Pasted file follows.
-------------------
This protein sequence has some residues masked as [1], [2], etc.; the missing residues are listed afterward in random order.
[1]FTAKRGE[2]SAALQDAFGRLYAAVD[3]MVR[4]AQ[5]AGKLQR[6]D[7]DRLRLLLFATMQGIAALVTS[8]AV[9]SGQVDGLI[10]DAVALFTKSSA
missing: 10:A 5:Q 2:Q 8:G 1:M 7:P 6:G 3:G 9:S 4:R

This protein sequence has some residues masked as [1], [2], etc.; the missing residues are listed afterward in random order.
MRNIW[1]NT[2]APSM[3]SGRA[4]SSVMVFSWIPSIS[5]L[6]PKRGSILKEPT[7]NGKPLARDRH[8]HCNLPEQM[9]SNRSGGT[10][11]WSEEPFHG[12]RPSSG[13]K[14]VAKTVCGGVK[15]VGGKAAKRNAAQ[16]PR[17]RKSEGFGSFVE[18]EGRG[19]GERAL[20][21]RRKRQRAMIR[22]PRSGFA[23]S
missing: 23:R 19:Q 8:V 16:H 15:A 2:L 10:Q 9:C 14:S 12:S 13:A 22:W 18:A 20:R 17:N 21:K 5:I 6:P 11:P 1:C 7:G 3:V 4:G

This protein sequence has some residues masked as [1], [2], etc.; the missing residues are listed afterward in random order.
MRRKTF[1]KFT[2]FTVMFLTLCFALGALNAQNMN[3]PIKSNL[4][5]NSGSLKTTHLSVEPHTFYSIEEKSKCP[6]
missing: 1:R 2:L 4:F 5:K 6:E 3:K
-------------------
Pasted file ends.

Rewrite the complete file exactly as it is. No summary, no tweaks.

This protein sequence has some residues masked as [1], [2], etc.; the missing residues are listed afterward in random order.
[1]FTAKRGE[2]SAALQDAFGRLYAAVD[3]MVR[4]AQ[5]AGKLQR[6]D[7]DRLRLLLFATMQGIAALVTS[8]AV[9]SGQVDGLI[10]DAVALFTKSSA
missing: 10:A 5:Q 2:Q 8:G 1:M 7:P 6:G 3:G 9:S 4:R

This protein sequence has some residues masked as [1], [2], etc.; the missing residues are listed afterward in random order.
MRNIW[1]NT[2]APSM[3]SGRA[4]SSVMVFSWIPSIS[5]L[6]PKRGSILKEPT[7]NGKPLARDRH[8]HCNLPEQM[9]SNRSGGT[10][11]WSEEPFHG[12]RPSSG[13]K[14]VAKTVCGGVK[15]VGGKAAKRNAAQ[16]PR[17]RKSEGFGSFVE[18]EGRG[19]GERAL[20][21]RRKRQRAMIR[22]PRSGFA[23]S
missing: 23:R 19:Q 8:V 16:H 15:A 2:L 10:Q 9:C 14:S 12:S 13:A 22:W 18:A 20:R 17:N 21:K 5:I 6:P 11:P 1:C 7:G 3:V 4:G

This protein sequence has some residues masked as [1], [2], etc.; the missing residues are listed afterward in random order.
MRRKTF[1]KFT[2]FTVMFLTLCFALGALNAQNMN[3]PIKSNL[4][5]NSGSLKTTHLSVEPHTFYSIEEKSKCP[6]
missing: 1:R 2:L 4:F 5:K 6:E 3:K